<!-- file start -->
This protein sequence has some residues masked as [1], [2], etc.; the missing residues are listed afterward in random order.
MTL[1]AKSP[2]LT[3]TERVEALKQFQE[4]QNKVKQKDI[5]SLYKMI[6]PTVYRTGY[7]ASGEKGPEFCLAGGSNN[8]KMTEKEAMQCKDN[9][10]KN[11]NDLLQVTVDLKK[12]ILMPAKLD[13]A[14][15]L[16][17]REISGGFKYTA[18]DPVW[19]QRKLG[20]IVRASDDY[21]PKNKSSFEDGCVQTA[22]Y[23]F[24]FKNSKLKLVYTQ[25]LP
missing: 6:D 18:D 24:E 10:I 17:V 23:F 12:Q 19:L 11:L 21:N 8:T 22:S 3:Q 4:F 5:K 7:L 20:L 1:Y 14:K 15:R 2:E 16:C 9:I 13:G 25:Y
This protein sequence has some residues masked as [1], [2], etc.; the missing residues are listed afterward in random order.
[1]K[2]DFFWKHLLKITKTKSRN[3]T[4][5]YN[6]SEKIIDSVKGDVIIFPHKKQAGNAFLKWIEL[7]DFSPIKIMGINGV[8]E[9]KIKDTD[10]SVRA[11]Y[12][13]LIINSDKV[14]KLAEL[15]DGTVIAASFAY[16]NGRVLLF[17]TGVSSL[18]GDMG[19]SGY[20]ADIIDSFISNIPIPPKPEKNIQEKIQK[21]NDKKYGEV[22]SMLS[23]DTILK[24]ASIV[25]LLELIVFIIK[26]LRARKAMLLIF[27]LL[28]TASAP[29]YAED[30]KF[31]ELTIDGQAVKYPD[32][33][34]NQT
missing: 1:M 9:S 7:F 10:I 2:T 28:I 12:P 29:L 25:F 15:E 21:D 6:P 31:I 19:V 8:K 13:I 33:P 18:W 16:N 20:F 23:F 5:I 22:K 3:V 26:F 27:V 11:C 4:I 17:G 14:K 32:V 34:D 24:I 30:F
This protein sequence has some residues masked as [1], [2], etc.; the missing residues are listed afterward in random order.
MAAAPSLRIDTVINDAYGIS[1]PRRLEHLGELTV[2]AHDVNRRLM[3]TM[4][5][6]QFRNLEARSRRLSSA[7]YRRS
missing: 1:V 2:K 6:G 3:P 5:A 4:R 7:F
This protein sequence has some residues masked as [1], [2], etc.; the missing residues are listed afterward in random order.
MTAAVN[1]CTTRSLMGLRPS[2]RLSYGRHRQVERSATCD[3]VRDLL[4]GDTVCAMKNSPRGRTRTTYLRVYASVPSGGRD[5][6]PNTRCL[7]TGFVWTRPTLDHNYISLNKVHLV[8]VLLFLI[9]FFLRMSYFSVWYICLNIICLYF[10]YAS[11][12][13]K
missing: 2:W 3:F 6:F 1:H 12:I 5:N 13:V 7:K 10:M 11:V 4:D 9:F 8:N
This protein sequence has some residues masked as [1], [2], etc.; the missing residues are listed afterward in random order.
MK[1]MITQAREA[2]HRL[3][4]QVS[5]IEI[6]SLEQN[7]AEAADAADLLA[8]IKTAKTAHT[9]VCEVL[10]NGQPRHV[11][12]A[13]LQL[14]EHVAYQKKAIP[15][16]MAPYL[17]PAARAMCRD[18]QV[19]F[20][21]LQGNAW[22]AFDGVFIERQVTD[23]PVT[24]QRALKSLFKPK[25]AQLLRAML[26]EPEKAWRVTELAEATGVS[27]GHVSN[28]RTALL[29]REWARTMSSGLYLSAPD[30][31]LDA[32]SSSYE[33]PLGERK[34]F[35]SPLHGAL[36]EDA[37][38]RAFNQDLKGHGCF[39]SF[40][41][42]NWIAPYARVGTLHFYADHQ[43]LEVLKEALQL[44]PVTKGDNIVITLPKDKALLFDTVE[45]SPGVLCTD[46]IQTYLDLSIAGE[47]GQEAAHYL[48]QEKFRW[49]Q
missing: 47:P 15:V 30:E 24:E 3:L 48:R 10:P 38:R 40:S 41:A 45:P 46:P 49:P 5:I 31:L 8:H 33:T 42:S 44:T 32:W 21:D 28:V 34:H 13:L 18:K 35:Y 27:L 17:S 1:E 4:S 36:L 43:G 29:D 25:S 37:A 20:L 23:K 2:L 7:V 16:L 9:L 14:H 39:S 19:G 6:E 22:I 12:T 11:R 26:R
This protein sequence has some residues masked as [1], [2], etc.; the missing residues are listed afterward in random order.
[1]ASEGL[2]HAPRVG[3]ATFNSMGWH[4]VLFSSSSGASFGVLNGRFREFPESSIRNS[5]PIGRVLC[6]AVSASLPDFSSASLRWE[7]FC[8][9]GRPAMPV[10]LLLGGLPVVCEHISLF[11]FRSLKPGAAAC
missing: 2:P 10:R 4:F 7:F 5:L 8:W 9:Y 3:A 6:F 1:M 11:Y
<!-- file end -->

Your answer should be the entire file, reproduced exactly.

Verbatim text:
This protein sequence has some residues masked as [1], [2], etc.; the missing residues are listed afterward in random order.
MTL[1]AKSP[2]LT[3]TERVEALKQFQE[4]QNKVKQKDI[5]SLYKMI[6]PTVYRTGY[7]ASGEKGPEFCLAGGSNN[8]KMTEKEAMQCKDN[9][10]KN[11]NDLLQVTVDLKK[12]ILMPAKLD[13]A[14][15]L[16][17]REISGGFKYTA[18]DPVW[19]QRKLG[20]IVRASDDY[21]PKNKSSFEDGCVQTA[22]Y[23]F[24]FKNSKLKLVYTQ[25]LP
missing: 6:D 18:D 24:E 10:I 17:V 23:F 12:Q 19:L 11:L 21:N 8:T 22:S 3:Q 4:F 5:K 7:L 20:L 1:Y 14:K 15:R 2:E 16:C 9:I 13:G 25:Y
This protein sequence has some residues masked as [1], [2], etc.; the missing residues are listed afterward in random order.
[1]K[2]DFFWKHLLKITKTKSRN[3]T[4][5]YN[6]SEKIIDSVKGDVIIFPHKKQAGNAFLKWIEL[7]DFSPIKIMGINGV[8]E[9]KIKDTD[10]SVRA[11]Y[12][13]LIINSDKV[14]KLAEL[15]DGTVIAASFAY[16]NGRVLLF[17]TGVSSL[18]GDMG[19]SGY[20]ADIIDSFISNIPIPPKPEKNIQEKIQK[21]NDKKYGEV[22]SMLS[23]DTILK[24]ASIV[25]LLELIVFIIK[26]LRARKAMLLIF[27]LL[28]TASAP[29]YAED[30]KF[31]ELTIDGQAVKYPD[32][33][34]NQT
missing: 1:M 9:S 7:F 10:I 2:T 28:I 12:P 29:L 25:F 15:E 21:D 6:P 31:I 19:V 8:K 13:I 33:P 18:W 16:N 20:F 23:F 5:I 22:K 3:V 26:F 27:V 11:C 4:I 17:G 14:K 32:V 34:D 24:I 30:F
This protein sequence has some residues masked as [1], [2], etc.; the missing residues are listed afterward in random order.
MAAAPSLRIDTVINDAYGIS[1]PRRLEHLGELTV[2]AHDVNRRLM[3]TM[4][5][6]QFRNLEARSRRLSSA[7]YRRS
missing: 1:V 2:K 6:G 3:P 5:A 4:R 7:F
This protein sequence has some residues masked as [1], [2], etc.; the missing residues are listed afterward in random order.
MTAAVN[1]CTTRSLMGLRPS[2]RLSYGRHRQVERSATCD[3]VRDLL[4]GDTVCAMKNSPRGRTRTTYLRVYASVPSGGRD[5][6]PNTRCL[7]TGFVWTRPTLDHNYISLNKVHLV[8]VLLFLI[9]FFLRMSYFSVWYICLNIICLYF[10]YAS[11][12][13]K
missing: 2:W 3:F 6:F 1:H 12:I 5:N 13:V 7:K 10:M 11:V 4:D 9:F 8:N
This protein sequence has some residues masked as [1], [2], etc.; the missing residues are listed afterward in random order.
MK[1]MITQAREA[2]HRL[3][4]QVS[5]IEI[6]SLEQN[7]AEAADAADLLA[8]IKTAKTAHT[9]VCEVL[10]NGQPRHV[11][12]A[13]LQL[14]EHVAYQKKAIP[15][16]MAPYL[17]PAARAMCRD[18]QV[19]F[20][21]LQGNAW[22]AFDGVFIERQVTD[23]PVT[24]QRALKSLFKPK[25]AQLLRAML[26]EPEKAWRVTELAEATGVS[27]GHVSN[28]RTALL[29]REWARTMSSGLYLSAPD[30][31]LDA[32]SSSYE[33]PLGERK[34]F[35]SPLHGAL[36]EDA[37][38]RAFNQDLKGHGCF[39]SF[40][41][42]NWIAPYARVGTLHFYADHQ[43]LEVLKEALQL[44]PVTKGDNIVITLPKDKALLFDTVE[45]SPGVLCTD[46]IQTYLDLSIAGE[47]GQEAAHYL[48]QEKFRW[49]Q
missing: 47:P 15:V 30:E 24:E 3:L 48:R 10:P 38:R 40:S 41:A 45:P 46:P 49:P 5:I 31:L 8:H 33:T 42:S 44:T 32:W 21:D 28:V 34:H 13:L 18:K 35:Y 27:L 17:S 1:E 4:S 36:L 43:G 29:D 25:S 37:A 20:L 23:K 2:L 7:V 16:L 9:L 14:H 39:S 19:G 6:E 22:I 12:T 11:R 26:R
This protein sequence has some residues masked as [1], [2], etc.; the missing residues are listed afterward in random order.
[1]ASEGL[2]HAPRVG[3]ATFNSMGWH[4]VLFSSSSGASFGVLNGRFREFPESSIRNS[5]PIGRVLC[6]AVSASLPDFSSASLRWE[7]FC[8][9]GRPAMPV[10]LLLGGLPVVCEHISLF[11]FRSLKPGAAAC
missing: 2:P 10:R 4:F 7:F 5:L 8:W 9:Y 3:A 6:F 1:M 11:Y